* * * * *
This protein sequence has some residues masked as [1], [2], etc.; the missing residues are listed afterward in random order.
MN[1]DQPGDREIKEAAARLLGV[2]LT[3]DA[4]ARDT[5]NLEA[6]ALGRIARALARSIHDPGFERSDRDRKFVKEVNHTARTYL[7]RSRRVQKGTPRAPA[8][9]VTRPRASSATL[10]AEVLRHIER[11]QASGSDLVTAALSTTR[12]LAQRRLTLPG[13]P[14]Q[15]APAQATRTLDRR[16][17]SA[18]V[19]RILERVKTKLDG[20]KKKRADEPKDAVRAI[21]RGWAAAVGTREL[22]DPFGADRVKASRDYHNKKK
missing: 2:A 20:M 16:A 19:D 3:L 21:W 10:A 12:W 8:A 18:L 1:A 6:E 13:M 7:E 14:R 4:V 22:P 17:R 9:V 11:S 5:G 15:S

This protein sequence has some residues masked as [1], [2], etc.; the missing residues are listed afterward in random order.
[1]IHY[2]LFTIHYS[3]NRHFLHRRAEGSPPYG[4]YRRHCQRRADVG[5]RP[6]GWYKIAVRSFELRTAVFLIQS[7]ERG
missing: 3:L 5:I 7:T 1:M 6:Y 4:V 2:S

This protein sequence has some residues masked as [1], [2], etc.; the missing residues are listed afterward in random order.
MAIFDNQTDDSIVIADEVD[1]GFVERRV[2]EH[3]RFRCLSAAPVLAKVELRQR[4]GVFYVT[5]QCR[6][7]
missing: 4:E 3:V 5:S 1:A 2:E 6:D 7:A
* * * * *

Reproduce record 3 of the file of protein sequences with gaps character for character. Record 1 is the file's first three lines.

This protein sequence has some residues masked as [1], [2], etc.; the missing residues are listed afterward in random order.
MAIFDNQTDDSIVIADEVD[1]GFVERRV[2]EH[3]RFRCLSAAPVLAKVELRQR[4]GVFYVT[5]QCR[6][7]
missing: 4:E 3:V 5:S 1:A 2:E 6:D 7:A